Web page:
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The Color of Nature: Recent Acquisitions of Landscape Watercolors
July 13 – September 14, 2014
West Building, Ground Floor, Galleries 22 and 22A

This exhibition is no longer on view at the National Gallery.

Although watercolor has been used to make landscape paintings for more than 500 years, it was not until the late 18th century that this medium came into widespread use. Over the course of the 1800s, the number of watercolors produced by professional artists and amateurs alike, from rough sketches to highly finished compositions, grew exponentially. The rapid rise in the use of the medium can be largely attributed to innovations in the manufacture of watercolor paints and papers, resulting in materials that were high in quality, practical to use, and easy to transport. These improvements made the technique attractive to landscapists who painted outdoors and sought to capture the elusive effects of light, atmosphere, weather, and color. Watercolor is remarkably versatile, allowing artists to dilute, mix, and apply their paints in a variety of ways to attain a wide range of results, such as the luminosity achieved when translucent colors are applied to bright white paper. Gouache, the opaque form of watercolor created by adding white pigment to the paint, offers artists even more ways to manipulate colors and visual effects.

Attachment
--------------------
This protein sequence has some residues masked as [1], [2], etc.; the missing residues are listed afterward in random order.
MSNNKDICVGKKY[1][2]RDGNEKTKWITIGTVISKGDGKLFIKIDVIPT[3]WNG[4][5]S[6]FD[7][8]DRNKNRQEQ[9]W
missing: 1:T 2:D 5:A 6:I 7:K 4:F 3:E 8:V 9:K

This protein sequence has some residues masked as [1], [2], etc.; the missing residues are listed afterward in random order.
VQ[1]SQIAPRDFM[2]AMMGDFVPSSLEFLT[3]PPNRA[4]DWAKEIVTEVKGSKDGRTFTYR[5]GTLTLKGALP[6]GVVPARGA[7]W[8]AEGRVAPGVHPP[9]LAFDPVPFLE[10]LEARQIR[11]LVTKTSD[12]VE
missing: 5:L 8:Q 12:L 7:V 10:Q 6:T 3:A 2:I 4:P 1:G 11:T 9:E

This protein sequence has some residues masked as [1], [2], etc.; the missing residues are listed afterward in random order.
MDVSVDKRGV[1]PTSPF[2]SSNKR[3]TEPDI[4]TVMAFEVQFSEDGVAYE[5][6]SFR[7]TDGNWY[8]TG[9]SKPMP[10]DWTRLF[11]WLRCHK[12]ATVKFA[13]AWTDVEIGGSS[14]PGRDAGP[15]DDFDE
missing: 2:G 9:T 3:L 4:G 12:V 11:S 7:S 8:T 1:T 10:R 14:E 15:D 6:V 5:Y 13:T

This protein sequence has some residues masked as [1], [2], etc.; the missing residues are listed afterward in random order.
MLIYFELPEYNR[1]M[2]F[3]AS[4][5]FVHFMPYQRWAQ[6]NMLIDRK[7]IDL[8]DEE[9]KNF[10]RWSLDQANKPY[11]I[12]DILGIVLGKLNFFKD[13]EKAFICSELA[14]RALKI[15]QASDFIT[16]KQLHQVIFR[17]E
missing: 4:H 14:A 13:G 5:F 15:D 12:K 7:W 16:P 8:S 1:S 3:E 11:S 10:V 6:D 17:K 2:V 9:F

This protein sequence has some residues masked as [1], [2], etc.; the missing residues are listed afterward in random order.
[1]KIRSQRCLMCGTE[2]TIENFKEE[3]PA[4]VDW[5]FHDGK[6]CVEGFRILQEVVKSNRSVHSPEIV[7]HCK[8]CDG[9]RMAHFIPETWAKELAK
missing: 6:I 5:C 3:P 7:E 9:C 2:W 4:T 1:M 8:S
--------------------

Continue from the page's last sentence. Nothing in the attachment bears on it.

Thanks to a number of generous donors, more than 200 nineteenth-century European and American watercolors and gouaches have been added to the National Gallery of Art collection in just the past ten years. This exhibition features 15 of them—stunning and sun-filled landscapes by European masters that express some of the rich possibilities of this endlessly fascinating medium.

Image: Jules-Ferdinand Jacquemart, Sun-Drenched Hills near Menton, 1880, watercolor over graphite with scraping, National Gallery of Art, Washington, Diane Nixon Fund